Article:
In a country of such profound historical importance, passionate religions, political struggles and strict traditions, Tel Aviv stands out and knows it.

Tel Aviv Israel by Dmitry Pistrov, ShutterstockIsrael’s fun-loving beachside city sets itself apart with its striking modern architecture, eclectic restaurants and buzzing nightlife © Dmitry Pistrov, Shutterstock

Tel Aviv is the black sheep of the family. Where Jerusalem is proud of its biblical history, architectural beauty and devout religiousness, Tel Aviv’s pride is found in the opposites. This colourfully loud and flamboyant city has an almost hedonistic atmosphere, where the main concerns are what to wear, where to be seen and where to party. Tel Aviv, whose name translates as ‘Hill of Sprint’ or ‘Spring Mound’, is the economic, financial and commercial heart of Israel. A recent boom in international business has seen the city flourish, with a big international airport, seafront overlooked by large five-star hotels, a highly profitable diamond exchange and the emergence of modern high-rise buildings standing as testament to this. While few would describe Tel Aviv as beautiful, a closer look will reveal the world’s largest collection of Bauhaus buildings, a pre-Nazi German architectural style, granting it UNESCO World Heritage status in 2004.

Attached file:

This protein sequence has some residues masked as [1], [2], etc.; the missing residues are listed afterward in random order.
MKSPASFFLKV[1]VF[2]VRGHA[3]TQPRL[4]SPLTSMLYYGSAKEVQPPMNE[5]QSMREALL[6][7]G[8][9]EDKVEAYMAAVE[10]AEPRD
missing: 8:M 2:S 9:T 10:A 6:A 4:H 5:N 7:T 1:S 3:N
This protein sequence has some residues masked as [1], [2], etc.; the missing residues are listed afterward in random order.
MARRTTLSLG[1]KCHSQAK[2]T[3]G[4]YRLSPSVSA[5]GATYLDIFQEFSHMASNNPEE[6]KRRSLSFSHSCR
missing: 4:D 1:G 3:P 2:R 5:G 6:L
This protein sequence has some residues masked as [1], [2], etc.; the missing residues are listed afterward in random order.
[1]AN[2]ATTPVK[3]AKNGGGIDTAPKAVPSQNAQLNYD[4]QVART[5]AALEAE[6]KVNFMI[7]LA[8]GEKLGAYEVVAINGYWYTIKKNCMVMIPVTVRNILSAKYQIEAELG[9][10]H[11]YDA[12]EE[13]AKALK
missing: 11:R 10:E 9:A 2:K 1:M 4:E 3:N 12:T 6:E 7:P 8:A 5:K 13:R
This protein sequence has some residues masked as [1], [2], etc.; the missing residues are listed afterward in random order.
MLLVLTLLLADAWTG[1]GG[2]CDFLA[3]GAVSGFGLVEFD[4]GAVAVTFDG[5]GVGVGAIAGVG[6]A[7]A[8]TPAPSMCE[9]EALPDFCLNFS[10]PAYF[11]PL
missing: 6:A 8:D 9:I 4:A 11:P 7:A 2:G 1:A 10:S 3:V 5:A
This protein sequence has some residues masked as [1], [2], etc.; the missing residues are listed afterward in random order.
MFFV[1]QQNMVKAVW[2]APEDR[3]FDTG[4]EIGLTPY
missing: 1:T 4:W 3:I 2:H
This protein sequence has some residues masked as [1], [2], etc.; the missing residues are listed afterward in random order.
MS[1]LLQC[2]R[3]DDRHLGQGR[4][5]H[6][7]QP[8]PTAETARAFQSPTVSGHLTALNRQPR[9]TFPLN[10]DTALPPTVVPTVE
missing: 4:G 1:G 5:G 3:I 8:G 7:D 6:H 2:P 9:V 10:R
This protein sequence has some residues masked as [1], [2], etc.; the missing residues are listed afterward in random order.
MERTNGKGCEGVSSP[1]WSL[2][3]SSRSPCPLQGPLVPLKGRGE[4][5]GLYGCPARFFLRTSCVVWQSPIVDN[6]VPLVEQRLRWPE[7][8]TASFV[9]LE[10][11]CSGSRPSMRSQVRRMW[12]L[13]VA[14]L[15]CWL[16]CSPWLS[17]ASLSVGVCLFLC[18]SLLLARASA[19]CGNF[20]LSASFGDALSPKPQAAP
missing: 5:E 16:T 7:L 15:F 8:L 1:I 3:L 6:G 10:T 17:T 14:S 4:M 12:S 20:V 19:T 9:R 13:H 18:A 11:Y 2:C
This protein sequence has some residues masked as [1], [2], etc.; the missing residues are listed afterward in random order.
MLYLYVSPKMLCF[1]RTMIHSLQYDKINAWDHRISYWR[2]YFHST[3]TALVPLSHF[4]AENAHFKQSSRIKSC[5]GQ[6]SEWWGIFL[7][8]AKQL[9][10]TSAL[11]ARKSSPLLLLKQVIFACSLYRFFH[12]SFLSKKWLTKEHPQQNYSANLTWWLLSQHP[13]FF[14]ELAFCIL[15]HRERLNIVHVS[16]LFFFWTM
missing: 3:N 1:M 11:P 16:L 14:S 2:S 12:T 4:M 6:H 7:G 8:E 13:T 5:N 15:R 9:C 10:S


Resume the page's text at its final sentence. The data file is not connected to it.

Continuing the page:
In a country steeped in centuries-old history, Tel Aviv has managed to make its mark on the country in just six decades. Today, it epitomises the average Israeli. The fast-paced, hard-working and fun-loving way of life has drawn people from all over the country and abroad to make money and have plenty of fun spending it. While it may be easy for visitors to overlook Tel Aviv, using it as a gateway to the more traditional sights in Jerusalem, the Dead Sea and Galilee, a trip to Israel would most certainly be a biased one without a stop in this, the most Israeli of Israel’s cities.

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